Raise your saddle to top of your hip height to save your butt and knees from excruciating pain.
You do not need that much but do take good stuff
Your campsite will be at the top of a steep climb at the end of a long day when your legs have turned to seaweed
Alcohol is a readily available fuel that will power you through the lowest moments and most complex cities. Apply with caution.
When lost, enjoy the fact because soon you will be found
Getting to your destination will be a mix of jubilation and ‘meh’. We found ourselves missing the momentum and daily change of scenery.
Get used to U-turns.
Be prepared to cycle at night.
Put away your mobile phone and navigate by map.
Put away your mobile phone. Switch it off. Bury it.
Headwinds cause your muscles to burn and heart to pound. You will remember them.
Motion is addictive. Once you’ve stopped at your destination, be prepared to find yourselves wanting to quit the destination and hit the road again.
When changing a puncture ALWAYS check the inside of the tyre for the puncture entry and REMOVE the offending article
Invest in a bike that can carry loads and is designed for distances.
Just because a bike looks the business doesn’t mean it can do the business.
Invest in a saddle that will be kind to your body.
Bells are really useful, especially in cities.
Get lights that light your way – Christmas tree lights don’t count. Look at the lumens rating. Look at how far the light casts ahead. Don’t go for the shitty fashionable ones.
Expect to get lost in cities and to fall in love with quiet country roads.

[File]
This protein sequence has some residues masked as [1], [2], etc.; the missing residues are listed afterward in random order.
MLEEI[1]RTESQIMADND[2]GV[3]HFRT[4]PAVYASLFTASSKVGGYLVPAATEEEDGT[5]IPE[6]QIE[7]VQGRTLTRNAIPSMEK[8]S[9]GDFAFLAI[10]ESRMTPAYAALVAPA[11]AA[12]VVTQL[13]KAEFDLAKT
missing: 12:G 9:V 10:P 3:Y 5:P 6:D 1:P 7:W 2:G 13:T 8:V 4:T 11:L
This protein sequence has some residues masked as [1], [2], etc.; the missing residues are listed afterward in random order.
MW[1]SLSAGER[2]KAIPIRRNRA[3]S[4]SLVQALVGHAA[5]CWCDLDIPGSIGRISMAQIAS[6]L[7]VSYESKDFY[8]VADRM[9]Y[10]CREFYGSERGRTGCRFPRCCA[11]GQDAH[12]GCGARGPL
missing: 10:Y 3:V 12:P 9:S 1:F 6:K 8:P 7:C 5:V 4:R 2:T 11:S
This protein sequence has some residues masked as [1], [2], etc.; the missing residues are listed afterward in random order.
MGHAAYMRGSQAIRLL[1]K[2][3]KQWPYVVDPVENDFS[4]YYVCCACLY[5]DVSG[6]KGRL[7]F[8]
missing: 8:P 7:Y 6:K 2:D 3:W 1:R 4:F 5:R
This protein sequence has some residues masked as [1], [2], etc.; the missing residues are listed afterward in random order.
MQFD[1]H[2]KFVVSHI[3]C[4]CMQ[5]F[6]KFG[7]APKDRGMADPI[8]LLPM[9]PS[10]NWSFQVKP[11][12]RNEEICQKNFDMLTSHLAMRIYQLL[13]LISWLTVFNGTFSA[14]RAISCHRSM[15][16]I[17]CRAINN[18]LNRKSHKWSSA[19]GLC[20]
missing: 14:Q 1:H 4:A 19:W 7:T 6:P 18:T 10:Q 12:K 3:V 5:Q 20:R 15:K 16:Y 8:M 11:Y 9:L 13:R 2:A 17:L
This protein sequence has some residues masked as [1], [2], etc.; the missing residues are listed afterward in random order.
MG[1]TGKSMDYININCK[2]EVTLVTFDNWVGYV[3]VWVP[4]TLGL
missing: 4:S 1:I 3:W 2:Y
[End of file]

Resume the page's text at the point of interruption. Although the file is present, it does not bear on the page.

You get what you pay for: invest in good equipment.
Remember to stop and take in the sites and sights.
EAT! Gorge! Be merry.
Be prepared for a few skirmishes with your travel companions: these will make your stronger
Travel openly. It’s going to change you.
Finally, if you can only invest in specific items, equipment must haves are:
A good waterproof sealed tent
Did I mention an ergonomic saddle?
Padded shorts are a god-send
A solid, well-maintained bike with a rear wheel that can carry a heavy-load. Also, one for the occasion - not for mountains or for short distances but one that gives your body a comfortable position.
A season-appropriate sleeping bag
Heavy-duty lock & cable. Like bikes, some locks look the business but won’t stand up to anything. Look for Gold security rating up. In the bike shop I worked in, we’d advise a lock that’s proportionally similar in price to your bike.
Puncture repair kit / spare inner tube(s)
It’s true that half of the list is about equipping your bike. And, it is. Invest well and, apart from consumables, these pieces will last you a few hundred miles or more.
In the end
Ultimately, the more tours you do, the more you’ll learn about your touring style and the creature comforts you like to have with you. I’ve since added cooking equipment to my kit as well as a water filter system for the just-in-case times when you’re not sure where your next source of clean water is coming from.
If it’s for you, this won’t be your only rodeo. Cycling touring is addictive. In my opinion, the best way to travel.